QUAERITUR: If and when disaster strikes you, do you have a plan?

During breakfast this morning I was watching the news about hurricane “Irene”… odd name for a hurricane… I guess the people who name these things don’t think about what names mean… “Irene” heading toward NYC.

This leads me to the question I occasionally raise for you readers.

If because of some imminent weather danger, impending social breakdown, or other disaster, you had suddenly to pick up and leave, to bug out, could you do it?  Do you have a plan?  Do you have some things set aside which you could simply pick up and then walk out the door and get out of Dodge?  This is a tough enough question for singles or young couples.  Have you thought about getting your children to safety?

Do you know where you will go?  Do you know what you will eat?  Will you have fresh water?  Can you stay warm and keep your loved one’s safe?

In the news coverage I saw a shot of a Manhattan grocery store’s bare shelves where bread had been.

Do you have a plan?


PS.  If you are in the area affected by Irene and you know of someone who is sick or shut in, you might take a little time to check on them.



Come to think of it, having to dash from home and drinking plain bottled water or purified water can be a little demoralizing.  How about some MYSTIC MONK TEA bags in your bug out bags?

Sure there might be a tornado out there, or ravening hordes of looters about to burn down your apartment block.   Why not chill with some Mystic Monk Coffee?

When disaster strikes, don’t be caught short!  Even when disaster doesn’t strike, have lots on hand.  The in-laws might show up!

Mystic Monk!

For the strength to fight off zombies!


About Fr. John Zuhlsdorf

Fr. Z is the guy who runs this blog. o{]:¬)
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  1. Stu says:


    Going through the hurricane as we speak down here in Norfolk. Yes, we do have supplies (food, water self-defense) and yes we do have plans for this and other contingencies. But as my oldest son reminded me two days ago in a very faithful and assured manner, we also have four palm crosses buried on the corners of our property that were blesses on the Feast of Saint Peter of Verona. :)

  2. APX says:

    At this very moment if I had to bug out, it would be no problem whatsoever…right now my entire life is packed in a 6 x 10 trailer. Any other time, I probably could because I’m highly organized and don’t have much stuff, particularly valuable stuff. The food situation might be difficult because I don’t normally keep huge food stashes because of lack of funds.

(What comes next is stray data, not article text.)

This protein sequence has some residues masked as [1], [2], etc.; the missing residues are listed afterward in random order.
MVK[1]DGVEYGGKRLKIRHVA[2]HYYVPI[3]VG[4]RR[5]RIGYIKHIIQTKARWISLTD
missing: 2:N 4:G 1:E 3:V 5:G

Actually, for me what I should be concerned about and prepared for is car breakage-downage in the middle of winter.

  3. webpoppy8 says:

    Sacramental confession.

  4. Tom says:

    “Mystic Monk! For the strength to fight off zombies!” hahaha

  5. Kelly says:

    Down the road to, as webpoppy8 says, Confession. Handily, there’s also a Chapel of Perpetual Eucharistic Adoration.
    I think I’d wait it out there. :)

  6. Cathy says:

    Father, thank you for pointing out the irony of the name, Irene. I can’t help but think of the irony that people are shoring up their property against “peace”, are being encouraged to flee their homes in the wake of “peace”, and that prayer requests are going up for safety being threatened by “peace”. Correct me if I am wrong, but the girl’s name, Irene, was encouraged as an honor to Our Lady, Queen of Peace.

    Peace be with you, Father Z!

  7. Paul says:

    We are most certainly ready (and squarely in the path, in East central NJ).

    1. State of grace–sacramental confession
    2. Prayer
    3. Supplies–water, food, fuel for the gas grill, bleach, water filtration kit, flashlights, candles, extra fuel for the vehicles
    4. Materials to pass the time
    5. Materials to help others honor the commandment not to steal
    6. A check made of and the elderly in our view and care provided for
    7. Made sure that the Fathers and the elderly nun who lives above the church are safe and ready

  8. Jason Keener says:

    Very good reminder, Father. Events like the London Riots and the fall of the governments in the Middle East, etc., show, I think, how quickly and somewhat unexpectedly chaos can come about in civil society, even in our modern times. Americans believe nothing like that could ever happen here, but one never knows. Let’s not be like the foolish virgins who had no oil for their lamps.

  9. teechrlady says:

    Paul, loved this!
    “5. Materials to help others honor the commandment not to steal”

  10. Mike says:

    Still working on dry food storage, however, should civil order break down, I have:
    1. a Beretta 9mm
    2. 12 gauge Remington pump
    3. .35 cal. scoped deer rifle

    I hope by Christmas to have at least seven weeks worth of mre’s for the famly.

    N.B: I am not a nutter-survivalist; but if you don’t at least think about the unthinkable, when it happens, it won’t be good.

  11. MJ says:

    My boss and I were talking about this sort of thing just the other day.

    My idea of being ready is similar to what some have already stated – State of Grace, prayer, food, water, emergency supplies (first aid stuff, flashlight, matches), etc.

    His idea of being ready was (obviously State of Grace and prayer but also) having a few handguns, ammunition, and some good whiskey on hand (he mentioned Jack Daniels as being a good choice). His rationale for the whiskey was that if you get desperate (or maybe, if other people get desperate) they will trade you food and other necessities for a shot of whiskey…

    I wasn’t sure whether to laugh, whether tell him he shouldn’t plan to survive by capitalizing on other people’s weakness, or whether I should run out and buy up some Jack Daniels…

  12. bookworm says:

    “His rationale for the whiskey was that if you get desperate (or maybe, if other people get desperate) they will trade you food and other necessities for a shot of whiskey”